I still need to work on the package for QGIS which will include all the dependencies, and upload it to qgis repository with the tag experimental. In the meantime, you get get the code at our Github repository and follow the install instructions at the README file.
The interface has also evolved a bit since my last post, and an update on that will come in the short future.
As always, feedbacks are very very welcome, please don't hesitate to play with the plugin and get in touch.
Yesterday's Missing Maps party in London looked like it was going to be completely chaotic. Both Astrid (who organises the mapping parties) and I had been on holiday til the day before and the new MSF office (which we only moved into a little while ago) was only ready for us to move around about ten minutes before we started.
But, by 1820 (twenty minutes after start time) all that could be heard was the clicking of mice and the low level buzz of excited, whispered conversations...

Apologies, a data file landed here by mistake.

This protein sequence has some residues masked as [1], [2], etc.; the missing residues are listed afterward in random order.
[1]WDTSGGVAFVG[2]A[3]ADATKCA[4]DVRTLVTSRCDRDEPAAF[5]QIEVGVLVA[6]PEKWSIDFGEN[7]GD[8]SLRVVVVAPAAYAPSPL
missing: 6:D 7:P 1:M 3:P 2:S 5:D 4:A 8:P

How did it go so smoothly when the opposite was looming?
Chatting with Astrid later, we came to the following conclusions, which I want to share here...
Firstly, our Missing Maps community in London is committed and engaged. Many people come back on a regular basis and friendships and sub-communities are forming. So cool to see groups forming around certain tasks, such as supporting Carmen, who is field mapping with the OSM Bangladesh guys or helping Rupert get the field paper data he and Kieran gathered with local mappers in Epworth, Zimbabwe on to OSM.
Secondly, we made the discovery that if you split people up by experience and by what they want to achieve (we had four rooms: iD for beginners, JOSM for beginners, experienced JOSMers and validators-in-training), the conversation flows, the people in each room are much more able to support each other and peer training really works.
Lastly, our HOTties from London (and nearby) are great. Each room had a HOTty in there, responsible for leading and advising. So, as soon as people turned up, they got comfortable, knew who to ask for help and could get rolling with no fuss at all. When we have everyone in one big room, it certainly looks more impressive, but people are less confident asking questions and HOTties often end up answering the same questions countless times.